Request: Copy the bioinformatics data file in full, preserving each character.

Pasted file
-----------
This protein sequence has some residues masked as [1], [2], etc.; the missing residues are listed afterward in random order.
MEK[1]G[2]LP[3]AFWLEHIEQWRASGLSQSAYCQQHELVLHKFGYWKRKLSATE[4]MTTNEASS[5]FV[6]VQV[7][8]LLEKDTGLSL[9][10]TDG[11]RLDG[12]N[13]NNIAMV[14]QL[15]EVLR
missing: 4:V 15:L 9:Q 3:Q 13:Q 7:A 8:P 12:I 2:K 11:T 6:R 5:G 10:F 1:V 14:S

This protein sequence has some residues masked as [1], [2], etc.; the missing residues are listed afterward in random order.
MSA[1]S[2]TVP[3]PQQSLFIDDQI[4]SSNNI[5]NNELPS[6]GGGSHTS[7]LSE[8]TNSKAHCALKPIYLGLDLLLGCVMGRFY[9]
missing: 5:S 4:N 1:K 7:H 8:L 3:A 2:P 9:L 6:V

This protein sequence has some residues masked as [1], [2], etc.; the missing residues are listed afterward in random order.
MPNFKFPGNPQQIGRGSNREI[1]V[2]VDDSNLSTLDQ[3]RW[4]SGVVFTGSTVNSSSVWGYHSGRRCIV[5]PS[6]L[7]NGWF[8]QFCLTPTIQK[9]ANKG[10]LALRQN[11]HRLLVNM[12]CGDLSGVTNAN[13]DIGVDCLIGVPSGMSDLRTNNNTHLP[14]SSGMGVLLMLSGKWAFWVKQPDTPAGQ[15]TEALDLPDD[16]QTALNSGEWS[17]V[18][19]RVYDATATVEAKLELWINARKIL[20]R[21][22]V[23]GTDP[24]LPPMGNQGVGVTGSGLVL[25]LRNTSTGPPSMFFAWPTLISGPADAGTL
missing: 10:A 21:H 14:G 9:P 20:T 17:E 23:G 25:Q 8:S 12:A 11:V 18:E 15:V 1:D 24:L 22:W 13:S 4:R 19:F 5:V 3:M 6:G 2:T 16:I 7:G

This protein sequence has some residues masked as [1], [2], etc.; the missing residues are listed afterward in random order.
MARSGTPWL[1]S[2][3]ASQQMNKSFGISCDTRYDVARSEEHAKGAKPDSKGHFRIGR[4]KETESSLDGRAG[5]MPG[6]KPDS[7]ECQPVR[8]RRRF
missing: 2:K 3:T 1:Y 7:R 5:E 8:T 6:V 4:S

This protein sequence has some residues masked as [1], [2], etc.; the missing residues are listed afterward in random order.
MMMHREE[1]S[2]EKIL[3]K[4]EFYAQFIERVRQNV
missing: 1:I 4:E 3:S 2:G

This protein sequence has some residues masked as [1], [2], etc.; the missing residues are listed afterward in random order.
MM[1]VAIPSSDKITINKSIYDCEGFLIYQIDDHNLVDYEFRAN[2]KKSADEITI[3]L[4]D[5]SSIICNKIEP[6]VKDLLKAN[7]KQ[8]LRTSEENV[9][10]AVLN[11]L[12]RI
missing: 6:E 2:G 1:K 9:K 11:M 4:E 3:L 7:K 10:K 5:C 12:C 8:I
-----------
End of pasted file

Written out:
This protein sequence has some residues masked as [1], [2], etc.; the missing residues are listed afterward in random order.
MEK[1]G[2]LP[3]AFWLEHIEQWRASGLSQSAYCQQHELVLHKFGYWKRKLSATE[4]MTTNEASS[5]FV[6]VQV[7][8]LLEKDTGLSL[9][10]TDG[11]RLDG[12]N[13]NNIAMV[14]QL[15]EVLR
missing: 4:V 15:L 9:Q 3:Q 13:Q 7:A 8:P 12:I 2:K 11:T 6:R 5:G 10:F 1:V 14:S

This protein sequence has some residues masked as [1], [2], etc.; the missing residues are listed afterward in random order.
MSA[1]S[2]TVP[3]PQQSLFIDDQI[4]SSNNI[5]NNELPS[6]GGGSHTS[7]LSE[8]TNSKAHCALKPIYLGLDLLLGCVMGRFY[9]
missing: 5:S 4:N 1:K 7:H 8:L 3:A 2:P 9:L 6:V

This protein sequence has some residues masked as [1], [2], etc.; the missing residues are listed afterward in random order.
MPNFKFPGNPQQIGRGSNREI[1]V[2]VDDSNLSTLDQ[3]RW[4]SGVVFTGSTVNSSSVWGYHSGRRCIV[5]PS[6]L[7]NGWF[8]QFCLTPTIQK[9]ANKG[10]LALRQN[11]HRLLVNM[12]CGDLSGVTNAN[13]DIGVDCLIGVPSGMSDLRTNNNTHLP[14]SSGMGVLLMLSGKWAFWVKQPDTPAGQ[15]TEALDLPDD[16]QTALNSGEWS[17]V[18][19]RVYDATATVEAKLELWINARKIL[20]R[21][22]V[23]GTDP[24]LPPMGNQGVGVTGSGLVL[25]LRNTSTGPPSMFFAWPTLISGPADAGTL
missing: 10:A 21:H 14:G 9:P 20:T 17:E 23:G 25:Q 8:S 12:A 11:V 18:E 15:V 1:D 24:L 22:W 13:S 4:R 19:F 5:V 3:M 6:G 2:T 16:I 7:G

This protein sequence has some residues masked as [1], [2], etc.; the missing residues are listed afterward in random order.
MARSGTPWL[1]S[2][3]ASQQMNKSFGISCDTRYDVARSEEHAKGAKPDSKGHFRIGR[4]KETESSLDGRAG[5]MPG[6]KPDS[7]ECQPVR[8]RRRF
missing: 2:K 3:T 1:Y 7:R 5:E 8:T 6:V 4:S

This protein sequence has some residues masked as [1], [2], etc.; the missing residues are listed afterward in random order.
MMMHREE[1]S[2]EKIL[3]K[4]EFYAQFIERVRQNV
missing: 1:I 4:E 3:S 2:G

This protein sequence has some residues masked as [1], [2], etc.; the missing residues are listed afterward in random order.
MM[1]VAIPSSDKITINKSIYDCEGFLIYQIDDHNLVDYEFRAN[2]KKSADEITI[3]L[4]D[5]SSIICNKIEP[6]VKDLLKAN[7]KQ[8]LRTSEENV[9][10]AVLN[11]L[12]RI
missing: 6:E 2:G 1:K 9:K 11:M 4:E 3:L 7:K 10:K 5:C 12:C 8:I